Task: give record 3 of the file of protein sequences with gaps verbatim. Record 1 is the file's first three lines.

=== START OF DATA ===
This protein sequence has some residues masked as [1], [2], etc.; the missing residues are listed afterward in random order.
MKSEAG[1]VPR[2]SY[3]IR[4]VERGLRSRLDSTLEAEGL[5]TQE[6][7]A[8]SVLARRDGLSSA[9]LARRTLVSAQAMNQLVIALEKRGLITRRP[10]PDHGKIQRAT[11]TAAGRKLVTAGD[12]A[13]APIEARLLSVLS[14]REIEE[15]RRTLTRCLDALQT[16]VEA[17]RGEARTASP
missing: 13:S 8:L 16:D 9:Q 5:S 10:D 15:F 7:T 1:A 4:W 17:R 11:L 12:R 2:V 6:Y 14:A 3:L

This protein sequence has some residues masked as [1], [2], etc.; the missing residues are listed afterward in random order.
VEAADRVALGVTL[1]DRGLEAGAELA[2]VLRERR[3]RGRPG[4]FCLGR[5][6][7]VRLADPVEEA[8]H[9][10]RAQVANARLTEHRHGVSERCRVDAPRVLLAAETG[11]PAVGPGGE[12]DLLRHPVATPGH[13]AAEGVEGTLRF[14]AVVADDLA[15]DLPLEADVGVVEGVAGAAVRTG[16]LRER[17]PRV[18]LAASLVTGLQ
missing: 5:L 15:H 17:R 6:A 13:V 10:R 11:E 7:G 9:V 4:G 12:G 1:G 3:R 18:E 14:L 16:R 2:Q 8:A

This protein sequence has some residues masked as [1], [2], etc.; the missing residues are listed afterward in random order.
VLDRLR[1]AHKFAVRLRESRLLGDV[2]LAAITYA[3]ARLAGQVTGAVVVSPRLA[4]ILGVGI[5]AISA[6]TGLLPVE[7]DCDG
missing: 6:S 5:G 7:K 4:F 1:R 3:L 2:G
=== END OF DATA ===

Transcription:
This protein sequence has some residues masked as [1], [2], etc.; the missing residues are listed afterward in random order.
VLDRLR[1]AHKFAVRLRESRLLGDV[2]LAAITYA[3]ARLAGQVTGAVVVSPRLA[4]ILGVGI[5]AISA[6]TGLLPVE[7]DCDG
missing: 6:S 5:G 7:K 4:F 1:R 3:L 2:G